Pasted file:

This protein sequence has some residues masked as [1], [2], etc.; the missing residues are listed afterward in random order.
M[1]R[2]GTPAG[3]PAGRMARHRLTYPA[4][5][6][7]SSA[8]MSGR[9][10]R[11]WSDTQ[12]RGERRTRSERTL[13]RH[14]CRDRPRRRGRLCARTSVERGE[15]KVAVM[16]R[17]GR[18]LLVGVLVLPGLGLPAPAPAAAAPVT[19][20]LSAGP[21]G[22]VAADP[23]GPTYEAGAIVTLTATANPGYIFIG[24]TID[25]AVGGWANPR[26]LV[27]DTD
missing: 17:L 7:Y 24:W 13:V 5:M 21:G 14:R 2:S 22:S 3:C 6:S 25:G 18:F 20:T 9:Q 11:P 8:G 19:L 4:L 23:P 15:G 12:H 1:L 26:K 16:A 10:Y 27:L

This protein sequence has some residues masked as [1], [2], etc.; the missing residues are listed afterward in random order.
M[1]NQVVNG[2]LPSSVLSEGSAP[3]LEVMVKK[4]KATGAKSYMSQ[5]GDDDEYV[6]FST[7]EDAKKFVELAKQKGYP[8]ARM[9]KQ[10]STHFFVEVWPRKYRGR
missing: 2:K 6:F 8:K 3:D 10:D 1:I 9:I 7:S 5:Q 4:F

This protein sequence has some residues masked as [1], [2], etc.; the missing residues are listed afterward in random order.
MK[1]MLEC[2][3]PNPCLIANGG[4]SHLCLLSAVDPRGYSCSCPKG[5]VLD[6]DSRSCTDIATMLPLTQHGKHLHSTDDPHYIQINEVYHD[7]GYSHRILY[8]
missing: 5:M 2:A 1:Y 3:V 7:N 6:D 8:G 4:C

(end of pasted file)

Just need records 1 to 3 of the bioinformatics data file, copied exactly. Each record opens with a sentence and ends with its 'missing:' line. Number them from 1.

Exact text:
This protein sequence has some residues masked as [1], [2], etc.; the missing residues are listed afterward in random order.
M[1]R[2]GTPAG[3]PAGRMARHRLTYPA[4][5][6][7]SSA[8]MSGR[9][10]R[11]WSDTQ[12]RGERRTRSERTL[13]RH[14]CRDRPRRRGRLCARTSVERGE[15]KVAVM[16]R[17]GR[18]LLVGVLVLPGLGLPAPAPAAAAPVT[19][20]LSAGP[21]G[22]VAADP[23]GPTYEAGAIVTLTATANPGYIFIG[24]TID[25]AVGGWANPR[26]LV[27]DTD
missing: 17:L 7:Y 24:W 13:V 5:M 21:G 14:R 2:S 22:S 3:C 6:S 25:G 18:F 20:T 9:Q 11:P 8:G 19:L 4:L 23:P 15:G 12:H 1:L 26:K 16:A 10:Y 27:L

This protein sequence has some residues masked as [1], [2], etc.; the missing residues are listed afterward in random order.
M[1]NQVVNG[2]LPSSVLSEGSAP[3]LEVMVKK[4]KATGAKSYMSQ[5]GDDDEYV[6]FST[7]EDAKKFVELAKQKGYP[8]ARM[9]KQ[10]STHFFVEVWPRKYRGR
missing: 2:K 6:F 8:K 3:D 10:D 1:I 9:I 7:S 5:Q 4:F

This protein sequence has some residues masked as [1], [2], etc.; the missing residues are listed afterward in random order.
MK[1]MLEC[2][3]PNPCLIANGG[4]SHLCLLSAVDPRGYSCSCPKG[5]VLD[6]DSRSCTDIATMLPLTQHGKHLHSTDDPHYIQINEVYHD[7]GYSHRILY[8]
missing: 5:M 2:A 1:Y 3:V 7:N 6:D 8:G 4:C